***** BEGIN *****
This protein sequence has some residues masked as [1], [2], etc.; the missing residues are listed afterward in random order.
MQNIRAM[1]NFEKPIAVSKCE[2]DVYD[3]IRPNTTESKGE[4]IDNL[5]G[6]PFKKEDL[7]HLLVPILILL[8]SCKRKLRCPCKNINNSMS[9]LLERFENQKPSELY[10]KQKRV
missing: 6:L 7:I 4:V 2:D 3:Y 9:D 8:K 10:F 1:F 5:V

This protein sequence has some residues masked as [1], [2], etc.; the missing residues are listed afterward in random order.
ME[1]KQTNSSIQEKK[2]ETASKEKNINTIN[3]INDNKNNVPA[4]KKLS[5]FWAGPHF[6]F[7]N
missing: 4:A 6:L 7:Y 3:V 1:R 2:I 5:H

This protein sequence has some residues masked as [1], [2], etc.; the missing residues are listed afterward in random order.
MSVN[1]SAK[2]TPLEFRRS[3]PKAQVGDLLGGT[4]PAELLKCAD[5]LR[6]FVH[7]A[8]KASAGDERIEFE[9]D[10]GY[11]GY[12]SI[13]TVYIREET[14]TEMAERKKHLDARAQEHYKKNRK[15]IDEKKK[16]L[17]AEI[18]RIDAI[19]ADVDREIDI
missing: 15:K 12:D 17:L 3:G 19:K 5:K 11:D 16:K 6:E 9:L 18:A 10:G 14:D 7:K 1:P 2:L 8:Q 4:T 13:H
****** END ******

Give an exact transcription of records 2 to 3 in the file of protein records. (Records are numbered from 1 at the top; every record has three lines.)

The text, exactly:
This protein sequence has some residues masked as [1], [2], etc.; the missing residues are listed afterward in random order.
ME[1]KQTNSSIQEKK[2]ETASKEKNINTIN[3]INDNKNNVPA[4]KKLS[5]FWAGPHF[6]F[7]N
missing: 4:A 6:L 7:Y 3:V 1:R 2:I 5:H

This protein sequence has some residues masked as [1], [2], etc.; the missing residues are listed afterward in random order.
MSVN[1]SAK[2]TPLEFRRS[3]PKAQVGDLLGGT[4]PAELLKCAD[5]LR[6]FVH[7]A[8]KASAGDERIEFE[9]D[10]GY[11]GY[12]SI[13]TVYIREET[14]TEMAERKKHLDARAQEHYKKNRK[15]IDEKKK[16]L[17]AEI[18]RIDAI[19]ADVDREIDI
missing: 15:K 12:D 17:L 3:G 19:K 5:K 11:D 16:K 6:E 9:L 18:A 10:G 14:D 7:K 1:P 2:L 8:Q 4:T 13:H